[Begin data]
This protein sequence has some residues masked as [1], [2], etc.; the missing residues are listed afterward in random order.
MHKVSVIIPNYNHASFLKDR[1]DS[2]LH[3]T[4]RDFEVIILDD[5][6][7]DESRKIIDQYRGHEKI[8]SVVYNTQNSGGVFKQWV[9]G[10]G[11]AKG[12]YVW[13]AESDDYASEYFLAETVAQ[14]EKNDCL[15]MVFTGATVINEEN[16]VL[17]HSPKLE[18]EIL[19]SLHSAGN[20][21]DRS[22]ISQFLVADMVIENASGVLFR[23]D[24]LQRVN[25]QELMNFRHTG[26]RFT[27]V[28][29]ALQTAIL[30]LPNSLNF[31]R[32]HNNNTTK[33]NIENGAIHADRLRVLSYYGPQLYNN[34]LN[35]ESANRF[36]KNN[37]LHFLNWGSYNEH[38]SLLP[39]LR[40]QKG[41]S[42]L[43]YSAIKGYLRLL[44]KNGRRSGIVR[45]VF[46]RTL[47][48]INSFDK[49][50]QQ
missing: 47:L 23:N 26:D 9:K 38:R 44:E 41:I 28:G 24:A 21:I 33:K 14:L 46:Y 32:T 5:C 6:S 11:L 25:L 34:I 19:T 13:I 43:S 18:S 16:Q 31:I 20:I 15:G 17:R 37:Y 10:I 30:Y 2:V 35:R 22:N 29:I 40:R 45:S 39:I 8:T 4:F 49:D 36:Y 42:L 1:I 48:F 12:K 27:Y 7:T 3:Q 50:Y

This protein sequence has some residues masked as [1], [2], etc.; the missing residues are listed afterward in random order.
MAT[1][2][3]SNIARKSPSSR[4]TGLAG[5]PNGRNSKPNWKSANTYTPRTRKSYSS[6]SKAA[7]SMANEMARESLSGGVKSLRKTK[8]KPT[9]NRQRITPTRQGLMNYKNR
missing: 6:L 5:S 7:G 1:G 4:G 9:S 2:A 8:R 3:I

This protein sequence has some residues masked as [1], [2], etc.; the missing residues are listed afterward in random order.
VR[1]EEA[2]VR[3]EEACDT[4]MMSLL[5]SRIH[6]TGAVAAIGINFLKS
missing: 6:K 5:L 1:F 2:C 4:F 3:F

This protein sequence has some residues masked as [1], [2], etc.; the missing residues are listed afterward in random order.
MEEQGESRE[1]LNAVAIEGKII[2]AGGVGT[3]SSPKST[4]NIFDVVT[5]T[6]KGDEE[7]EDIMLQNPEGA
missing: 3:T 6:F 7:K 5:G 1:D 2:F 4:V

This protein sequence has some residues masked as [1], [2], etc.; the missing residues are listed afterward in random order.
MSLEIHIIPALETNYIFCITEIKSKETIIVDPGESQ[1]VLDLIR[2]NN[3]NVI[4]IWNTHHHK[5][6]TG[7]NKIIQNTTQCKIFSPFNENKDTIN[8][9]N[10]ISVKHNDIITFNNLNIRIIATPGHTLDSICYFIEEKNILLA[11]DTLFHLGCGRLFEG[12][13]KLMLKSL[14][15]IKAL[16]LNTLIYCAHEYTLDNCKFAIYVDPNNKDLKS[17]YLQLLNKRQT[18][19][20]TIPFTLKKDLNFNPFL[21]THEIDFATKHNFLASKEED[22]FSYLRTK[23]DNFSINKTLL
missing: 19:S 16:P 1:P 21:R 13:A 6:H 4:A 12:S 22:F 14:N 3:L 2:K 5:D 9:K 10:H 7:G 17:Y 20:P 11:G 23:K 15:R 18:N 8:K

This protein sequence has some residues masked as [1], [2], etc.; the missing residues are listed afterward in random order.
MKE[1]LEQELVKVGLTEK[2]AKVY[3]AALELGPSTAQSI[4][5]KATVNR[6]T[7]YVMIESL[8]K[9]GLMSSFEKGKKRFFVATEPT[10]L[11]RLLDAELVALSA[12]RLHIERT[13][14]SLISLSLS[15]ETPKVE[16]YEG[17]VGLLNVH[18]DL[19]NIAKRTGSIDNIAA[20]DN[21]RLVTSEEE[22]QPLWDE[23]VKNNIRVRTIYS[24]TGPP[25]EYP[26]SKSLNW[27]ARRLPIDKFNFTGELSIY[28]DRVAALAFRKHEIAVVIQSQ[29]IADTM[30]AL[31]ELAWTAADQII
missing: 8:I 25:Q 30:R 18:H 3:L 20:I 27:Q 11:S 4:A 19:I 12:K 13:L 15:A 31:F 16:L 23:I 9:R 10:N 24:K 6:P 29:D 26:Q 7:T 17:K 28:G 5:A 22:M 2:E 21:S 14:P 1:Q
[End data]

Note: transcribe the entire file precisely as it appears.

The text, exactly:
This protein sequence has some residues masked as [1], [2], etc.; the missing residues are listed afterward in random order.
MHKVSVIIPNYNHASFLKDR[1]DS[2]LH[3]T[4]RDFEVIILDD[5][6][7]DESRKIIDQYRGHEKI[8]SVVYNTQNSGGVFKQWV[9]G[10]G[11]AKG[12]YVW[13]AESDDYASEYFLAETVAQ[14]EKNDCL[15]MVFTGATVINEEN[16]VL[17]HSPKLE[18]EIL[19]SLHSAGN[20][21]DRS[22]ISQFLVADMVIENASGVLFR[23]D[24]LQRVN[25]QELMNFRHTG[26]RFT[27]V[28][29]ALQTAIL[30]LPNSLNF[31]R[32]HNNNTTK[33]NIENGAIHADRLRVLSYYGPQLYNN[34]LN[35]ESANRF[36]KNN[37]LHFLNWGSYNEH[38]SLLP[39]LR[40]QKG[41]S[42]L[43]YSAIKGYLRLL[44]KNGRRSGIVR[45]VF[46]RTL[47][48]INSFDK[49][50]QQ
missing: 47:L 23:N 26:D 9:K 38:R 44:E 41:I 28:G 24:A 21:I 33:K 14:L 46:Y 32:T 5:C 6:S 11:L 25:L 34:I 19:T 13:I 43:S 18:S 16:Q 31:I 20:I 15:G 17:R 37:Y 10:I 30:Y 2:V 35:R 22:N 29:I 40:R 45:S 39:I 8:T 4:F 49:D 36:Y 42:L 1:I 48:F 12:K 27:Y 7:T 3:Q 50:Y

This protein sequence has some residues masked as [1], [2], etc.; the missing residues are listed afterward in random order.
MAT[1][2][3]SNIARKSPSSR[4]TGLAG[5]PNGRNSKPNWKSANTYTPRTRKSYSS[6]SKAA[7]SMANEMARESLSGGVKSLRKTK[8]KPT[9]NRQRITPTRQGLMNYKNR
missing: 6:L 5:S 7:G 1:G 4:G 9:S 2:A 8:R 3:I

This protein sequence has some residues masked as [1], [2], etc.; the missing residues are listed afterward in random order.
VR[1]EEA[2]VR[3]EEACDT[4]MMSLL[5]SRIH[6]TGAVAAIGINFLKS
missing: 6:K 5:L 1:F 2:C 4:F 3:F

This protein sequence has some residues masked as [1], [2], etc.; the missing residues are listed afterward in random order.
MEEQGESRE[1]LNAVAIEGKII[2]AGGVGT[3]SSPKST[4]NIFDVVT[5]T[6]KGDEE[7]EDIMLQNPEGA
missing: 3:T 6:F 7:K 5:G 1:D 2:F 4:V

This protein sequence has some residues masked as [1], [2], etc.; the missing residues are listed afterward in random order.
MSLEIHIIPALETNYIFCITEIKSKETIIVDPGESQ[1]VLDLIR[2]NN[3]NVI[4]IWNTHHHK[5][6]TG[7]NKIIQNTTQCKIFSPFNENKDTIN[8][9]N[10]ISVKHNDIITFNNLNIRIIATPGHTLDSICYFIEEKNILLA[11]DTLFHLGCGRLFEG[12][13]KLMLKSL[14][15]IKAL[16]LNTLIYCAHEYTLDNCKFAIYVDPNNKDLKS[17]YLQLLNKRQT[18][19][20]TIPFTLKKDLNFNPFL[21]THEIDFATKHNFLASKEED[22]FSYLRTK[23]DNFSINKTLL
missing: 19:S 16:P 1:P 21:R 13:A 6:H 4:A 12:S 22:F 14:N 3:L 2:K 5:D 9:K 10:H 7:G 17:Y 20:P 11:G 23:K 15:R 18:N 8:K

This protein sequence has some residues masked as [1], [2], etc.; the missing residues are listed afterward in random order.
MKE[1]LEQELVKVGLTEK[2]AKVY[3]AALELGPSTAQSI[4][5]KATVNR[6]T[7]YVMIESL[8]K[9]GLMSSFEKGKKRFFVATEPT[10]L[11]RLLDAELVALSA[12]RLHIERT[13][14]SLISLSLS[15]ETPKVE[16]YEG[17]VGLLNVH[18]DL[19]NIAKRTGSIDNIAA[20]DN[21]RLVTSEEE[22]QPLWDE[23]VKNNIRVRTIYS[24]TGPP[25]EYP[26]SKSLNW[27]ARRLPIDKFNFTGELSIY[28]DRVAALAFRKHEIAVVIQSQ[29]IADTM[30]AL[31]ELAWTAADQII
missing: 8:I 25:Q 30:R 18:H 3:L 20:I 27:Q 11:S 4:A 19:I 12:K 13:L 15:A 31:F 16:L 23:I 9:R 10:N 24:K 6:P 29:D 26:Q 7:T 17:K 28:G 5:A 22:M 2:E 21:S 14:P 1:Q